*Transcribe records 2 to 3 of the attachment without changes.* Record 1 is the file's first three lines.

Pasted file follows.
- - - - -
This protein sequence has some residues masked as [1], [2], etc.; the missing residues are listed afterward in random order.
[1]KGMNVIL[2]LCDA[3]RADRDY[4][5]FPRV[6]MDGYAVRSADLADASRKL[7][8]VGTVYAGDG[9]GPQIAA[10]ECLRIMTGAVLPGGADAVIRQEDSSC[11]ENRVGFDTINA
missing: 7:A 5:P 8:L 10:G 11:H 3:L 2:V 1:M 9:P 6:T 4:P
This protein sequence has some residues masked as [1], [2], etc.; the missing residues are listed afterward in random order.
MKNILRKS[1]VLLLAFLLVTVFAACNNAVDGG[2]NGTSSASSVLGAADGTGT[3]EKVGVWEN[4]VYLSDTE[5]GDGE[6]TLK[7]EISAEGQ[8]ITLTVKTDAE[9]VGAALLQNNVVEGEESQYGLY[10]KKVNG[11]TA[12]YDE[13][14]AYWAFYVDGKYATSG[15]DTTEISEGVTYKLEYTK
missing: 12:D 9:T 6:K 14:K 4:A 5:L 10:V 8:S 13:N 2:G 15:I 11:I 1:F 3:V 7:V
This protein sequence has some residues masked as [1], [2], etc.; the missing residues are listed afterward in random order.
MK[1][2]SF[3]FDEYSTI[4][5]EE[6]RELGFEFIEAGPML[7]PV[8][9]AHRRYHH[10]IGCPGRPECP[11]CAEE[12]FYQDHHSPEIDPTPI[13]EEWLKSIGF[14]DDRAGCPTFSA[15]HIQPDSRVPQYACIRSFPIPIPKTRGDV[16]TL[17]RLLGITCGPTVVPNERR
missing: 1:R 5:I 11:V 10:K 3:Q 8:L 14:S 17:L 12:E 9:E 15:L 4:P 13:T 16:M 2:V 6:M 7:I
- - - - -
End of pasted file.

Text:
This protein sequence has some residues masked as [1], [2], etc.; the missing residues are listed afterward in random order.
MKNILRKS[1]VLLLAFLLVTVFAACNNAVDGG[2]NGTSSASSVLGAADGTGT[3]EKVGVWEN[4]VYLSDTE[5]GDGE[6]TLK[7]EISAEGQ[8]ITLTVKTDAE[9]VGAALLQNNVVEGEESQYGLY[10]KKVNG[11]TA[12]YDE[13][14]AYWAFYVDGKYATSG[15]DTTEISEGVTYKLEYTK
missing: 12:D 9:T 6:K 14:K 4:A 5:L 10:V 8:S 13:N 2:G 15:I 11:I 1:F 3:V 7:V
This protein sequence has some residues masked as [1], [2], etc.; the missing residues are listed afterward in random order.
MK[1][2]SF[3]FDEYSTI[4][5]EE[6]RELGFEFIEAGPML[7]PV[8][9]AHRRYHH[10]IGCPGRPECP[11]CAEE[12]FYQDHHSPEIDPTPI[13]EEWLKSIGF[14]DDRAGCPTFSA[15]HIQPDSRVPQYACIRSFPIPIPKTRGDV[16]TL[17]RLLGITCGPTVVPNERR
missing: 1:R 5:I 11:V 10:K 3:Q 8:L 14:S 17:L 12:E 9:E 15:L 4:P 13:T 16:M 2:V 6:M 7:I